The Leica 1(A) was the first commercially available Leica 35mm camera. The Leica, designed by Oscar Barnack, was announced in 1924 and sold to the public in 1925. The Leica was an immediate success and was responsible for popularizing 35mm film photography.
An early example from the first series of production Leica cameras made in 1926/1927 is shown here--Leica 1(A), serial number 5024 with Leica 50mm F3.5 Elmar Lens and cap. Unlike subsequent Leica models, the lens on this camera cannot be changed. The camera is fitted with a focal-plane shutter with speeds from 1/20 to 1/500 second. The Leica model 1(A) was to be the basis for all subsequent Leica film cameras for the next 30 years.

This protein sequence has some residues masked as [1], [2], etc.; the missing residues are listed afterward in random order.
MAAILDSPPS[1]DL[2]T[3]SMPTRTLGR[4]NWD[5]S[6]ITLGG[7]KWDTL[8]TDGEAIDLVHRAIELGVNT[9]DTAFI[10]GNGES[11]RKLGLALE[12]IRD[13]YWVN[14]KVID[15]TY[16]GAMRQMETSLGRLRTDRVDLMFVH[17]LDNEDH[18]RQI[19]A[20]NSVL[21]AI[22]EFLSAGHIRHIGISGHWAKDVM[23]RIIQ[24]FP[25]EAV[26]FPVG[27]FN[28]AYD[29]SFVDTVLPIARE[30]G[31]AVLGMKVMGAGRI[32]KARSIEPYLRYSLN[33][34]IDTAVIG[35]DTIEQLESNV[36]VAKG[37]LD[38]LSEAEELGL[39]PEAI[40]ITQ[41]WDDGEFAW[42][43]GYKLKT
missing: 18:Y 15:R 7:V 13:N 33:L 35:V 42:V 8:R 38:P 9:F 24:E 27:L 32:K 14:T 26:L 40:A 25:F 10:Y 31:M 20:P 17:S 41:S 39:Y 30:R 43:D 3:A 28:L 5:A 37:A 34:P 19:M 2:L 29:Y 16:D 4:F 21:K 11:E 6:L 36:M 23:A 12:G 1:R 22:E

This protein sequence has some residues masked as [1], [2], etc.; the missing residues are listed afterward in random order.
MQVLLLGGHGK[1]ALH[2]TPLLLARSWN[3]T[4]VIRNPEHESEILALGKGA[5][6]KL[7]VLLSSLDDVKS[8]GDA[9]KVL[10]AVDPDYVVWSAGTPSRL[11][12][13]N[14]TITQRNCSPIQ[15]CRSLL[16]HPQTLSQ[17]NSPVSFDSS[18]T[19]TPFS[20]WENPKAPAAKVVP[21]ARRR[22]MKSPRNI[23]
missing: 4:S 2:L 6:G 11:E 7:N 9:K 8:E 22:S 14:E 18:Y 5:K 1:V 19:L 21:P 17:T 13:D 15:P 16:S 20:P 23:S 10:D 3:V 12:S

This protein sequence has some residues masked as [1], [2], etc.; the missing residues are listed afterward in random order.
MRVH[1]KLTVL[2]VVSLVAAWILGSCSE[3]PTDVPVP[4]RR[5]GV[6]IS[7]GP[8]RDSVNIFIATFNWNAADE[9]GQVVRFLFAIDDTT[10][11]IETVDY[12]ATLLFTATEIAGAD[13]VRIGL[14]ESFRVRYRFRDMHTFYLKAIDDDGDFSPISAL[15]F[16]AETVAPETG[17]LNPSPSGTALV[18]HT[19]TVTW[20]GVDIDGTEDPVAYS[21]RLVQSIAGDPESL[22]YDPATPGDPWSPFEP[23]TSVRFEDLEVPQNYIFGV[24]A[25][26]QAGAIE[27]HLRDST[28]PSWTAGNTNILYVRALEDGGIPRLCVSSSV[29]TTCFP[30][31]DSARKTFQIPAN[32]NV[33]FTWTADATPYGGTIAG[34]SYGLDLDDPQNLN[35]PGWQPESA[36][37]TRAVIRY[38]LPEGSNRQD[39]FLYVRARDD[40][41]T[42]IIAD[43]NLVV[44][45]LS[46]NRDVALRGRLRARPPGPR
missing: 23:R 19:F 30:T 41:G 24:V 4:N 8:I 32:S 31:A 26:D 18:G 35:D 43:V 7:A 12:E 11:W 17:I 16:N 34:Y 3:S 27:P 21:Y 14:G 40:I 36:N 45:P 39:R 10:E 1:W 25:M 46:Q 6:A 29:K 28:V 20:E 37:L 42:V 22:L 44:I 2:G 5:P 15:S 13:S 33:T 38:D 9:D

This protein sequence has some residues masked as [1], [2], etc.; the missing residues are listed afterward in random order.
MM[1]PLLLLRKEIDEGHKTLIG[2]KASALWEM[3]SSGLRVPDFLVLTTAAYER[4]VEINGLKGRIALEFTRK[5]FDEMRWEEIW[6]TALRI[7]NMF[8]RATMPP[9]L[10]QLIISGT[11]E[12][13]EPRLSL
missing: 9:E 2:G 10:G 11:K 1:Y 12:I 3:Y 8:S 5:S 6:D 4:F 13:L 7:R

From its invention in 1839, the camera has evolved to fit many needs, from aerial to underwater photography and everything in between. Cameras allow both amateur and professional photographers to capture the world around us. The Smithsonian’s historic camera collection includes rare and unique examples of equipment, and popular models, related to the history of the science, technology, and art of photography.
This example comes from the third production run of Leica 1(A) cameras made in 1926 and 1927. This model has a rounded camera shoe and a mushroom shaped shutter release, features similar to many first production run cameras. This camera is in superb condition and shows little signs of wear.
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